Kek Lok Si means "The Temple of Supreme Bliss". This temple is located on a hill. It is the largest Buddhist temple complex in Southeast Asia.
In the picture is the Pagoda of Ten Thousand Buddhas. The history of Kek Lok Si started in 1890 when construction of the temple began. It was completed in 1930. This 7-tiered pagoda which took more than 20 years to build has a Chinese octagonal base, a Thai middle tier and a Burmese crown. It is here that I feel that no matter which Buddhism school we belong to, e.g. Theraveda or Mahayana or what religion, we are welcome to visit and /or pray to the gods. We don't have to go on a vegetarian diet before we enter the prayer halls.
Now we do not have to park our cars at the streets below and walk all the way up Kek Lok Si. We can drive up to the hill entrance where there are some parking lots. At this mid-level, there is a souvenir shop and a pathway that leads up to the main temple. There is also a Vegetarian Restaurant, a Liberation Pond and more souvenir shops at the lower level.
The beautiful courtyard beside the walkway where visitors can take some nice pictures.
There are so many Kuan Yin statues on this wall.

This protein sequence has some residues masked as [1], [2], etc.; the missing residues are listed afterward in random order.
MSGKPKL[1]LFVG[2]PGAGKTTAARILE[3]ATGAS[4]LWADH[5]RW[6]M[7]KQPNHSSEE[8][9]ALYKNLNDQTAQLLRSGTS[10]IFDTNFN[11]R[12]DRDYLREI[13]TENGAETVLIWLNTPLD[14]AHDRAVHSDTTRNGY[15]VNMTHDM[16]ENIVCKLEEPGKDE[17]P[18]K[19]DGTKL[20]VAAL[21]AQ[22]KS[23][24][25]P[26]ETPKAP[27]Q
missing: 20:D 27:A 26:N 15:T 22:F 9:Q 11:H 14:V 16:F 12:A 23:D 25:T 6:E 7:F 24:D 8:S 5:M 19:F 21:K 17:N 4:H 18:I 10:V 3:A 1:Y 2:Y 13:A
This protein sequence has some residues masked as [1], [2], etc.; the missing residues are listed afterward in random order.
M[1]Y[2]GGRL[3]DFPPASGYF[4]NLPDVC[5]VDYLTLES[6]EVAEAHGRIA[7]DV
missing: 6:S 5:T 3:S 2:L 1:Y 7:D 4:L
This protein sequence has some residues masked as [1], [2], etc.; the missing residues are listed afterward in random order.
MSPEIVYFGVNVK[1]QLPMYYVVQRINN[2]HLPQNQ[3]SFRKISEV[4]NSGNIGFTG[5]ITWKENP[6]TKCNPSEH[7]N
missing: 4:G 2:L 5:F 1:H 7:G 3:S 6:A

“Pagoda of Ten Thousand Buddhas - Kek Lok Si Temple Penang Part 1 of 3”, a copyrighted post, was written for Klang, Malaysia Daily Photo blog by Autumn Belle @ http://mymalaysiadailyphoto.blogspot.com/ on December 28th, 2010.
Another view of the Pagoda of Ten Thousand Buddhas against the cloudy but blue skies.
The row of Buddha statues that seem to extend to infinity and to the heavens above.
On normal days, the temple opening hours are from 8.30am to 5.30pm.
Night-time visits are only allowed during the first 28 days of the Chinese lunar calendar. During the Lunar New Year season, there will be an annual lighting ceremony where the temple will be lit up by thousands of decorative bulbs and lanterns, turning it into a fairy land.
This year the 119-year-old temple entered the Malaysia Book of Records for the tallest pavilion at 89.23m, the tallest bronze Goddess of Mercy (Kuan Yin) statue at 33.67m, and the tallest granite pillars at 42.24m.
For three nights from Chinese New Year’s eve on Jan 13, the entire temple was lit up from 7pm to 7am and on the third day of Chinese New Year to Chap Goh Meh on Feb 28, the lights were switched on from 7pm to midnight.
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